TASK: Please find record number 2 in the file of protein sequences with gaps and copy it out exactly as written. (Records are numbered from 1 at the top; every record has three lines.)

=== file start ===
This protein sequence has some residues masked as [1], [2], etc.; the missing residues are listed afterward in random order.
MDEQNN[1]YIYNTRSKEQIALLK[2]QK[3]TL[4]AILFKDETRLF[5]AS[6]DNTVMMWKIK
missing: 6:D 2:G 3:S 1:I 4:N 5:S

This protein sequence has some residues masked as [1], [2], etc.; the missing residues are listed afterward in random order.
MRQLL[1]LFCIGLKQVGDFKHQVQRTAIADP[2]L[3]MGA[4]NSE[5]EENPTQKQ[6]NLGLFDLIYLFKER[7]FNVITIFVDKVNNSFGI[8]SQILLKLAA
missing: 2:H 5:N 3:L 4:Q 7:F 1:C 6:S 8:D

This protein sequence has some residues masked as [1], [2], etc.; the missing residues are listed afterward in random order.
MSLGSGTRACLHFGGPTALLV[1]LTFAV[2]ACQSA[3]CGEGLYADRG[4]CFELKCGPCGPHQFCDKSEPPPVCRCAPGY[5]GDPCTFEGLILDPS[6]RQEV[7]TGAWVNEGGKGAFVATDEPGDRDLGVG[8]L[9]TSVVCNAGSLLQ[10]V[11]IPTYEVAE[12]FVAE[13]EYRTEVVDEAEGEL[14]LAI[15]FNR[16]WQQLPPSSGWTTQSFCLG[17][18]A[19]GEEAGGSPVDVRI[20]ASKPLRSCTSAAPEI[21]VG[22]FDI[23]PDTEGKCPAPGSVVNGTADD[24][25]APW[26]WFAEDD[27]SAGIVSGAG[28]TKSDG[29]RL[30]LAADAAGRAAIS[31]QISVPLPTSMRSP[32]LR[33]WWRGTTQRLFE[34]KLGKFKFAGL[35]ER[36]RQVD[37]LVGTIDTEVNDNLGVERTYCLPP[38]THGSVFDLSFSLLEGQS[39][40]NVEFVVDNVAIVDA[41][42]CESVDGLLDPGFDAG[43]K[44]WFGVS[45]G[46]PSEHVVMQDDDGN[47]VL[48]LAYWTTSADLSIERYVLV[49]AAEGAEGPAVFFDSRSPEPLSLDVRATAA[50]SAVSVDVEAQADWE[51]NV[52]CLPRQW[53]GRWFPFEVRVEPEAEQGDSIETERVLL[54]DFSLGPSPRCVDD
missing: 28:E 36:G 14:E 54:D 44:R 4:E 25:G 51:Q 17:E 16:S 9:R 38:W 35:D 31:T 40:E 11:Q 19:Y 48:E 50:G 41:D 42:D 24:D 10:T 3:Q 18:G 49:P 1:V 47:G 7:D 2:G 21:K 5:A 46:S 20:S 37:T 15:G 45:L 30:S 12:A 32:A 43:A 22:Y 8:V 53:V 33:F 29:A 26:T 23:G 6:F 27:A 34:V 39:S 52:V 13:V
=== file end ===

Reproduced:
This protein sequence has some residues masked as [1], [2], etc.; the missing residues are listed afterward in random order.
MRQLL[1]LFCIGLKQVGDFKHQVQRTAIADP[2]L[3]MGA[4]NSE[5]EENPTQKQ[6]NLGLFDLIYLFKER[7]FNVITIFVDKVNNSFGI[8]SQILLKLAA
missing: 2:H 5:N 3:L 4:Q 7:F 1:C 6:S 8:D